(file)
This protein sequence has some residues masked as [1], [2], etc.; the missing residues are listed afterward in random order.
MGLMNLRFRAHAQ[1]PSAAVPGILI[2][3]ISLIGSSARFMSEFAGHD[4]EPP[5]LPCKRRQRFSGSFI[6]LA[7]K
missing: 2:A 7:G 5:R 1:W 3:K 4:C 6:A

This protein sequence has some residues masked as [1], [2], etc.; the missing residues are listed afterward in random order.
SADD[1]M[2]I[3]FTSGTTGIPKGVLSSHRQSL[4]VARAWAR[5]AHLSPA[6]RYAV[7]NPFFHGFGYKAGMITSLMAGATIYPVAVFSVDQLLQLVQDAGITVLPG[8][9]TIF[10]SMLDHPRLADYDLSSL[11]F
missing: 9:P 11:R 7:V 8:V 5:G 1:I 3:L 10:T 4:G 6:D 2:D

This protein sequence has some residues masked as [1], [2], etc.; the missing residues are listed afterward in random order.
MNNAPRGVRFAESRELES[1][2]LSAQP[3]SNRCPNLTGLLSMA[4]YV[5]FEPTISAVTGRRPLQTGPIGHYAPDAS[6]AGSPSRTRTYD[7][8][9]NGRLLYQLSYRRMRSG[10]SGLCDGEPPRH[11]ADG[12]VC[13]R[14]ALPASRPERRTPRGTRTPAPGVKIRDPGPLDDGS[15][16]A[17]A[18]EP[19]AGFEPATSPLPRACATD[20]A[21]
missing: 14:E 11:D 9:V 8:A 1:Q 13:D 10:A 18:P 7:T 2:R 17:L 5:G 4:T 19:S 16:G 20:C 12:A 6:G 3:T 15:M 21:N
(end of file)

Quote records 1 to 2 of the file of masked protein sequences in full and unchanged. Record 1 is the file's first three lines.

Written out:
This protein sequence has some residues masked as [1], [2], etc.; the missing residues are listed afterward in random order.
MGLMNLRFRAHAQ[1]PSAAVPGILI[2][3]ISLIGSSARFMSEFAGHD[4]EPP[5]LPCKRRQRFSGSFI[6]LA[7]K
missing: 2:A 7:G 5:R 1:W 3:K 4:C 6:A

This protein sequence has some residues masked as [1], [2], etc.; the missing residues are listed afterward in random order.
SADD[1]M[2]I[3]FTSGTTGIPKGVLSSHRQSL[4]VARAWAR[5]AHLSPA[6]RYAV[7]NPFFHGFGYKAGMITSLMAGATIYPVAVFSVDQLLQLVQDAGITVLPG[8][9]TIF[10]SMLDHPRLADYDLSSL[11]F
missing: 9:P 11:R 7:V 8:V 5:G 1:I 3:L 10:T 4:G 6:D 2:D